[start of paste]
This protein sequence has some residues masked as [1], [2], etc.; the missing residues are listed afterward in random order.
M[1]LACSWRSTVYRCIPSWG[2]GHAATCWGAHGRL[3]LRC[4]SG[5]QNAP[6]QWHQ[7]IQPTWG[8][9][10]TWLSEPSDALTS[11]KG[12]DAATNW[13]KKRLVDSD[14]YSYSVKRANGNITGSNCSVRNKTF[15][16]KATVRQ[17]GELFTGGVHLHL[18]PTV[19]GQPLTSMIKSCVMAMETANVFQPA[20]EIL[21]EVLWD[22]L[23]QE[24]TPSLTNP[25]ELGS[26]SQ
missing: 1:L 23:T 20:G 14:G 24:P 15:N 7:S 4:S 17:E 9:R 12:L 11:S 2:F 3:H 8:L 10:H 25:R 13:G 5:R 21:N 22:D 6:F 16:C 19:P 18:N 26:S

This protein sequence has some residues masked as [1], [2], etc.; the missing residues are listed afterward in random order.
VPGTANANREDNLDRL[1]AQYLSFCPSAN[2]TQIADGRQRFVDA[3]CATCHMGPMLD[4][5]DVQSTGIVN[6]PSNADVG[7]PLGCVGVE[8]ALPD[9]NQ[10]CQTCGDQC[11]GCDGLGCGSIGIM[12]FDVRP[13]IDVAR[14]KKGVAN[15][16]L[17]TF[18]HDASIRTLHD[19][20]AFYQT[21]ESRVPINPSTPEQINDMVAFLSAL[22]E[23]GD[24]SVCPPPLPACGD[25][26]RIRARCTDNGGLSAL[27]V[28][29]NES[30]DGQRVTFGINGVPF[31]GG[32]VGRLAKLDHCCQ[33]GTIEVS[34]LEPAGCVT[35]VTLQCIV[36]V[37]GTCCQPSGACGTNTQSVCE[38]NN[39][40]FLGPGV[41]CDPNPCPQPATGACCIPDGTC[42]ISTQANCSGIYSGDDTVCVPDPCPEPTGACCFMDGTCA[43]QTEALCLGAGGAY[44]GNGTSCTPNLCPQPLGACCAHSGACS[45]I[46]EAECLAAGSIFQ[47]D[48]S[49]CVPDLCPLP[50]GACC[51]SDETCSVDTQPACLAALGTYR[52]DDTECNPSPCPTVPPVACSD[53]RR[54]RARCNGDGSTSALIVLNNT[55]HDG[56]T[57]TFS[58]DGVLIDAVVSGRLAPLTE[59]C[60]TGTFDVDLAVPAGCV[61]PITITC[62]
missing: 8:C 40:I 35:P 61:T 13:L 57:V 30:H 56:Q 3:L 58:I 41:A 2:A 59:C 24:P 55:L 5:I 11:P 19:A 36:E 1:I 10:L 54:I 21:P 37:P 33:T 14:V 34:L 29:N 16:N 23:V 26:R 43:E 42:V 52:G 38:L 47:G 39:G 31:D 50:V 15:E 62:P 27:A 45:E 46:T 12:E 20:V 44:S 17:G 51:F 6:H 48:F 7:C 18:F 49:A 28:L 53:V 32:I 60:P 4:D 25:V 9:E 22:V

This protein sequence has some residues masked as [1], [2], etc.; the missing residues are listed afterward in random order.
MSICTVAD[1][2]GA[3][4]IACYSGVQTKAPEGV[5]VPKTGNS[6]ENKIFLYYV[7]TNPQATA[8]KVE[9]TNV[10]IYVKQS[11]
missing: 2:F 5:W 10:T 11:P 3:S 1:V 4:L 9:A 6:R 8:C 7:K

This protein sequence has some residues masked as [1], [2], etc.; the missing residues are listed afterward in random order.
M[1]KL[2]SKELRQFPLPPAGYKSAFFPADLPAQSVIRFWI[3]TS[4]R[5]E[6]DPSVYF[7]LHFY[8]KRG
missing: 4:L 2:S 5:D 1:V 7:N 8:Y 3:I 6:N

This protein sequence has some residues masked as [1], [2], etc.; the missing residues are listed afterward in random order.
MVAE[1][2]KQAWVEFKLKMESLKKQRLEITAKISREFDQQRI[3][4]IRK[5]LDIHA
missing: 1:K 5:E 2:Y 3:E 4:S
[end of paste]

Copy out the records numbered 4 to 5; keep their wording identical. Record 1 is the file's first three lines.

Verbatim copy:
This protein sequence has some residues masked as [1], [2], etc.; the missing residues are listed afterward in random order.
M[1]KL[2]SKELRQFPLPPAGYKSAFFPADLPAQSVIRFWI[3]TS[4]R[5]E[6]DPSVYF[7]LHFY[8]KRG
missing: 4:L 2:S 5:D 1:V 7:N 8:Y 3:I 6:N

This protein sequence has some residues masked as [1], [2], etc.; the missing residues are listed afterward in random order.
MVAE[1][2]KQAWVEFKLKMESLKKQRLEITAKISREFDQQRI[3][4]IRK[5]LDIHA
missing: 1:K 5:E 2:Y 3:E 4:S